At different ends of the full-face price spectrum include the DOT-certified HJC CS-R3 Solid for as low as $94.99, and Arai’s Corsair-X RC which is priced at $3,995.95.

The Corsair-X RC is expensive for a few reasons. Its carbon fiber shell is based on Arai’s Formula 1 racing helmet’s GP-6RC technology. Further, the carbon used is—according to Arai’s managing director—at “the top of the food chain, with a price to match.” Support materials, too, are at the high end of the price chart. Another factor is labor: A shell expert takes a full day to focus and build by hand one shell’s layup. “The complexity of the layers and positioning of all the support materials requires that much attention,” the managing director continued. For comparison, the shell expert can produce more than 100 of the standard fiberglass configuration of the Corsair-X.

Knockoff helmets can be found on eBay or Amazon at terrifyingly low prices (like a half helmet for $27—it makes my head hurt just thinking about it), but these are cheap for various reasons (lack of quality parts, lack of sufficient testing/research, etc.) and should not be considered if safety is the aim. A quality helmet is a worthwhile investment, particularly from brands that have researched and tested extensively for years with MotoGP racers, impact-simulation machinery, and crash tests in order to meet safety standards.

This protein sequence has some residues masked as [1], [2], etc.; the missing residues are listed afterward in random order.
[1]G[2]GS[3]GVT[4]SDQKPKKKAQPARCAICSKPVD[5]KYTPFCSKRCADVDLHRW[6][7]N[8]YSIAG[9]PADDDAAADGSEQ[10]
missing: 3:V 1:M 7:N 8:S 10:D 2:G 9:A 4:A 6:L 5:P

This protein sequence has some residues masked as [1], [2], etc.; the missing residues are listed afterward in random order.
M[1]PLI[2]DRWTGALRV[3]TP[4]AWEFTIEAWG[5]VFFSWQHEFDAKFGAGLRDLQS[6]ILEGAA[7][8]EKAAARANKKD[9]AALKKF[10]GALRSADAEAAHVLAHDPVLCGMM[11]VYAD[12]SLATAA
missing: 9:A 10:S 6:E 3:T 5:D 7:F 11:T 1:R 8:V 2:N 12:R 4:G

What Are DOT And ECE? Motorcycle Helmet Safety Standards

DOT certification (safety standard issued by US Department of Transportation) and Snell certification (safety standard issued by independent/private Snell Memorial Foundation) are two of the most common that you find on many current helmets in the US, however, there are also ECE (European safety standard), JIS (Japanese safety standard), as well as others intended to meet other countries’ requirements.

MIPS is also another safety development which is described in detail here. In short, MIPS (Multi-directional Impact Protection System) consists of a low-friction layer between liners that allows 10–15mm of sliding action of the rider's head independent of the direction of impact, which may reduce chance of injury.

Regardless of whether you are purchasing a men's or women's motorcycle helmet, it is important to take a few extra steps to ensure a proper fit by measuring correctly, being mindful of helmet shapes offered, identifying pressure points, and adjusting helmet size or padding accordingly, to find the helmet that gives you the best protection and suits your budget. Also, remember to take care of your helmet by keeping the inner pads and outside shell clean of oils and debris.